Wild night in at HU’s Wylin’ Out

Photo Credit: Kayla Smith

By Kayla Smith | Staff Writer

Hampton students crowded the Student Center Atrium Oct. 23 to watch Hampton's very own alumna Chelsea Raye host "Wylin' Out," HU's spin on Nick Cannon's "Wild n' Out."

Every floor of the building was packed to watch the Blue Squad battle the Black Squad in competition for who could make the audience laugh the most.

There were multiple rounds to the night, with each round covering a different topic that kept the audience laughing. Segments ranged from a family reunion round that sent teams out into the crowd to pick an unsuspecting audience member to an impersonation round that had team members doing their best imitation of whatever the theme was. The stage was set, and the rules for the rounds were placed. Witty, and sometimes even personal, jokes were exchanged back and forth between teams and sometimes even against actual audience members. For two hours, teams did not back down.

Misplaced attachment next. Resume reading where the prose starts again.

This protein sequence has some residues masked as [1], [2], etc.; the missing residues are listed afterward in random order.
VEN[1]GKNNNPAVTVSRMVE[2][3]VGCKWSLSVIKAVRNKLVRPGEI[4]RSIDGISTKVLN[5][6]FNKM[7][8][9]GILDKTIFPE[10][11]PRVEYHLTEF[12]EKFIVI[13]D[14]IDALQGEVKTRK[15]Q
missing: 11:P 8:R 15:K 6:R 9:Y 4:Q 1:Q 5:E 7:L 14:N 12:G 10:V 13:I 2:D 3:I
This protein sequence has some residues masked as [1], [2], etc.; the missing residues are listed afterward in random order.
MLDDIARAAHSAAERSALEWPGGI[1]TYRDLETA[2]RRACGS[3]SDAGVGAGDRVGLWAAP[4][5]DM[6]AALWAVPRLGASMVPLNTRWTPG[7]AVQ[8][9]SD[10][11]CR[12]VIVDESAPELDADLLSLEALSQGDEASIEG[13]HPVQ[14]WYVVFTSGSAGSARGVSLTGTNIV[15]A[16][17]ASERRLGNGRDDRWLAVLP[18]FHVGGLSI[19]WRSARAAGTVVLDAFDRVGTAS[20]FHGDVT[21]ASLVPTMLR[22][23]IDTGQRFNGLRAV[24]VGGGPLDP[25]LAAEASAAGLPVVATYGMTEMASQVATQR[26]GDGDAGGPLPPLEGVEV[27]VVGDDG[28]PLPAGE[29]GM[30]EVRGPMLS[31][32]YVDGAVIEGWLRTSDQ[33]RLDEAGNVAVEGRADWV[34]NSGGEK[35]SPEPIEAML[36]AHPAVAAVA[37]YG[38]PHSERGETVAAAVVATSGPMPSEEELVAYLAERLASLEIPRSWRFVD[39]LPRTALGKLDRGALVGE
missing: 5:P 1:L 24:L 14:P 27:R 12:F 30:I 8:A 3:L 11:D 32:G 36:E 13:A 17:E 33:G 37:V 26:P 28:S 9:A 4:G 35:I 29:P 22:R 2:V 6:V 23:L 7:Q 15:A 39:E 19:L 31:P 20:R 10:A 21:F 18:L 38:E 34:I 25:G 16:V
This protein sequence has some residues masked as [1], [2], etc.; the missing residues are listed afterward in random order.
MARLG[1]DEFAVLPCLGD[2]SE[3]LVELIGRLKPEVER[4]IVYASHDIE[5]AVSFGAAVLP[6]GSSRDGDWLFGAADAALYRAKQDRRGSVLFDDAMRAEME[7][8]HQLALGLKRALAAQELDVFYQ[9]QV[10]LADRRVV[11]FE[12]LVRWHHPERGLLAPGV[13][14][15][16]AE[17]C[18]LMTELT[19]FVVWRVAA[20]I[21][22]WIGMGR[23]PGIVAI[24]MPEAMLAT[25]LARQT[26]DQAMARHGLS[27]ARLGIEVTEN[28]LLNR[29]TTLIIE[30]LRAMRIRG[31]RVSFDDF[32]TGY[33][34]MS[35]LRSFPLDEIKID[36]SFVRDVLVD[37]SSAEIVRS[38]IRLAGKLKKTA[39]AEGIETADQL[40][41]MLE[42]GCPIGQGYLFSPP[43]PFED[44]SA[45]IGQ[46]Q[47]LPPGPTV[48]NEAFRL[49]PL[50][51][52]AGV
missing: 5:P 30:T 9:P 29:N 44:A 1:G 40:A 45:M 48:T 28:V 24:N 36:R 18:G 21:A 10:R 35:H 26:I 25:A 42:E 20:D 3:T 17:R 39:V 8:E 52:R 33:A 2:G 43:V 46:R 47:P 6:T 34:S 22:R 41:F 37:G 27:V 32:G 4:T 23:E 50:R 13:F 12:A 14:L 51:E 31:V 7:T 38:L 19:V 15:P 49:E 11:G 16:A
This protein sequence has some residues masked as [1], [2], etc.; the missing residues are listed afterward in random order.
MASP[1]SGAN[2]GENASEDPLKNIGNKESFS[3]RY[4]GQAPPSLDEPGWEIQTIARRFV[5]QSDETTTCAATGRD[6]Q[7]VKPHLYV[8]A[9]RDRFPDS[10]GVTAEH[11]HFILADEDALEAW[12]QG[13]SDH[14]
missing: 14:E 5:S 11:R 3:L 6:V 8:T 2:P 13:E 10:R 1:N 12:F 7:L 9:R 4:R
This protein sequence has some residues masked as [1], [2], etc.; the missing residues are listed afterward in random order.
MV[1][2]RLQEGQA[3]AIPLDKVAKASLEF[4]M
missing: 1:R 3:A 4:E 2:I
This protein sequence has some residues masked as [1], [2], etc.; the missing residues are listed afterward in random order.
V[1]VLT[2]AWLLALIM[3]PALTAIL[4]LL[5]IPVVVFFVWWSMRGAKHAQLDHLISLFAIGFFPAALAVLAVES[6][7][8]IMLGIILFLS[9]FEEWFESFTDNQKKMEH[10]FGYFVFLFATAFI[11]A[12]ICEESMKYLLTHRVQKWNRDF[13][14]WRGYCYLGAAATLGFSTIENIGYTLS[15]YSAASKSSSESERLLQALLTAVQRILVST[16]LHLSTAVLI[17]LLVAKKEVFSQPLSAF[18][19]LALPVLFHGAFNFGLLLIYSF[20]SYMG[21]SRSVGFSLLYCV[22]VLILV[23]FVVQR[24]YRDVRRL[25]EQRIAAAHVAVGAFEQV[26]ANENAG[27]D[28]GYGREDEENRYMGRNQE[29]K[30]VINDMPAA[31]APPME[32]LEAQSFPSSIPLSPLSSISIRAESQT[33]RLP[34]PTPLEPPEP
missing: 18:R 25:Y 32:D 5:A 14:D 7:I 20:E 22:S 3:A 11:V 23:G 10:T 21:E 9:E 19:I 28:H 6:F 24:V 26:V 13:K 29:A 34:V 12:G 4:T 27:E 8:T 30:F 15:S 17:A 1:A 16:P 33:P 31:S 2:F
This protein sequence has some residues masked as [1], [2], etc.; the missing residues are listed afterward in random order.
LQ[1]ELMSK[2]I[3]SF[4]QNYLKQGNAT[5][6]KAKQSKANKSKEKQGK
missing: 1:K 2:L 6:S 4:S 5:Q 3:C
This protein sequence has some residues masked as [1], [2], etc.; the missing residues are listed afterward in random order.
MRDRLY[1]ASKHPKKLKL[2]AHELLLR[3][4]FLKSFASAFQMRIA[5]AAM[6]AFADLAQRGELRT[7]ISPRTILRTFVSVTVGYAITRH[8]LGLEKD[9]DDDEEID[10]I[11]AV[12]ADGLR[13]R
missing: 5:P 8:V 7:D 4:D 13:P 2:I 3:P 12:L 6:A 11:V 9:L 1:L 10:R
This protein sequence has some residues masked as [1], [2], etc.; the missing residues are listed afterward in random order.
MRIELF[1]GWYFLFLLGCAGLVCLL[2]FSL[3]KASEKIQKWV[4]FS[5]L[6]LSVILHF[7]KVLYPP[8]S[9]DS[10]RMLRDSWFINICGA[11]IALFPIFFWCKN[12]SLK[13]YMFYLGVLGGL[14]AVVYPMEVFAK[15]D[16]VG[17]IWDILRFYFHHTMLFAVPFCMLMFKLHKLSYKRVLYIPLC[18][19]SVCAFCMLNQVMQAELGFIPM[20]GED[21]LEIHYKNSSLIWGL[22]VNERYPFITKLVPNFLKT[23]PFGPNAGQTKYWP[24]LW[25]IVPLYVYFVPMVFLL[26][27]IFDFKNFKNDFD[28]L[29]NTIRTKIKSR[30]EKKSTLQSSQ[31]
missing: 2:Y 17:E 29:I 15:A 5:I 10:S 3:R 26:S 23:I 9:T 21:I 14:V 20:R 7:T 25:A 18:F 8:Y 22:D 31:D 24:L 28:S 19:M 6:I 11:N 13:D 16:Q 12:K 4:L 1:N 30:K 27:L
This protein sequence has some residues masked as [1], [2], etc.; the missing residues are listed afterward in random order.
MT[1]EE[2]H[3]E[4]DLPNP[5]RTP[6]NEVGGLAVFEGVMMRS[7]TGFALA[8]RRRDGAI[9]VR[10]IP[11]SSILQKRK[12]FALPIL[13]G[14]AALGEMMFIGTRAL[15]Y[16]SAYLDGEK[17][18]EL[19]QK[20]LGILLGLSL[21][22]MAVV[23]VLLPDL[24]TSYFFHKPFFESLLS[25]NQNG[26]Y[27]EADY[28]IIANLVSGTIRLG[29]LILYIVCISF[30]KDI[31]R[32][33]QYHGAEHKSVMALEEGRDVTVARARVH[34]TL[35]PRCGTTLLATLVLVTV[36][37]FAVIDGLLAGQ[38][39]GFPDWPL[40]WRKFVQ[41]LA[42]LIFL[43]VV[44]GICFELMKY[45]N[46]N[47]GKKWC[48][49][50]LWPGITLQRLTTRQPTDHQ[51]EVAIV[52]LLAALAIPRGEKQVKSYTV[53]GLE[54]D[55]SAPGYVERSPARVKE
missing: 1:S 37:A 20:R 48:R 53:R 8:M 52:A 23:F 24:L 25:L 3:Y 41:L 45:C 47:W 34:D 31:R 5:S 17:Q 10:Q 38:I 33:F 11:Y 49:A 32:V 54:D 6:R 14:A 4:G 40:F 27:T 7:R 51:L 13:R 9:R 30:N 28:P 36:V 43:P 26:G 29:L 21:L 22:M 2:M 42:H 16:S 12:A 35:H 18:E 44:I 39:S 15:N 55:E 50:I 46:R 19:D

The groups' approaches were also very important to winning over the audience on this night. It was still a competition between the two, and whoever had a combination of the most dings from DJ Vince and the most reaction from the crowd won that specific round.

For the rest of the article head to The Hampton Script.

Homecoming fashion show: “For the Culture”

Photo Credit: Taylor Gravesande

By Shadae Simpson | Staff Writer